Malaysia Now and Then: Palm oil smallholders still left behind?


Abang Man, 34, and father of two, works as an independent palm oil smallholder. © Team Ceritalah

Abang Man, 34, and father of two, works as an independent palm oil smallholder. © Team Ceritalah

WALKING up to Abang Man’s oil palm plantation on the outskirts of Kampung Jerlun, Kuala Kangsar, it’s clear the roads – they’re narrow and treacherous – are a major problem for him.

One wrong move and even a light, nimble car – say a Perodua – could careen off into the dense bushes by the side of the lane; what more a lorry packed to the brim with oil palm bunches.

This means that transporting harvests to the wholesaler’s warehouse is a tricky task for the 34-year old independent smallholder.

Indeed, as Abang Man, a father of two, told Team Ceritalah, the cost of maintaining these roads is borne by the farmers.

“The machine needed to fix the road has to be rented for five to six days. Previously, the rental cost was RM380 per day. Now it has increased to RM400.”

This adds up to RM2,000 – a cost he feels the government should be bearing.

The cost of maintaining his farm has increased and the returns have diminished – Abang Man feels the pinch from both sides. © Team Ceritalah

Moreover, according to Abang Man, middlemen are sucking smallholder profits. Licences are required in order to sell fruit directly to the mills.

But in order to qualify for such a licence, an applicant apparently needs to own some 400 acres of oil palm. This is to ensure a consistent harvest, but that’s something smallholders find difficult to guarantee.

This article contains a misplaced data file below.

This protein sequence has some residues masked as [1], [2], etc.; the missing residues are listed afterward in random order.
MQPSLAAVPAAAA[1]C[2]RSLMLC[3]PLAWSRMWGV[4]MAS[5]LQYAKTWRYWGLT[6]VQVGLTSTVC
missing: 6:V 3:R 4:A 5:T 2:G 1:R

When asked about the threatened European boycott of palm oil, his response is interesting. He doesn’t blame the Europeans. Instead, he criticises the government’s proposed implementation of Malaysian Sustainable Palm Oil (MSPO) standards.

“There is no way a smallholder can hope to adhere to such constraints. Each fruit has to be checked individually. By the end of it, a large portion of the fruit is rejected and cannot be sold to wholesalers.”

However, it is everyday farm costs that have hit him hardest.

Abang Man feels that smallholders have no way to adjust to sustainable palm oil standards. © Team Ceritalah

A bag of fertiliser (25kg) now costs RM46, up from RM39 a year ago, and one acre requires 10 bags of fertiliser which must be applied four times a year. This amounts to a yearly expenditure of RM16,560 on fertiliser alone for his nine acres.

The cost of herbicide has also increased by around 13% to RM11 per litre. He uses 144 litres of herbicide twice a year, amounting to RM3,168.

Abang Man employs foreign workers to apply the fertiliser and herbicides, costing RM900 and RM3,800 each time respectively.

On average, Abang Man spends around RM2,600 on farm maintenance every month.

It’s costs like these that are putting Abang Man in a tight spot financially. With the price of fresh fruit bunches having dropped from RM420 per tonne to RM315 per tonne, he feels the pinch from both sides: a drop in income and a rise in costs.

Abang Man … ‘If I were to rely solely on palm oil, my family would not survive.’  

He previously had to allocate RM2,500 for monthly household expenditure. Now, this has risen to RM2,700. At current prices, he takes home a maximum of RM4,000 per month.

RM4,000 - RM2,700 - RM2,600 = a RM1,300 deficit. This does not include the road maintenance.

He says a minimum price of RM350 per tonne is liveable, but at this level, profits will only amount to RM1,000 a month.

To make ends meet, Abang Man works a second job as a palm fruit lorry driver.

“If I were to rely solely on palm oil, my family will not survive.”

When asked what the government should do, he chuckles.

“We should get subsidies like all the other farmers and minimum prices should be implemented. They need to protect the rights of the farmers.”

“I don’t just feel the burden anymore. I live the burden.”

The writer also has a weekly column in The Star; ‘Ceritalah’ appears every Sunday. In this series on online exclusives, Karim and Team Ceritalah meet ordinary Malaysians to ask them how things have changed over the past 12 months.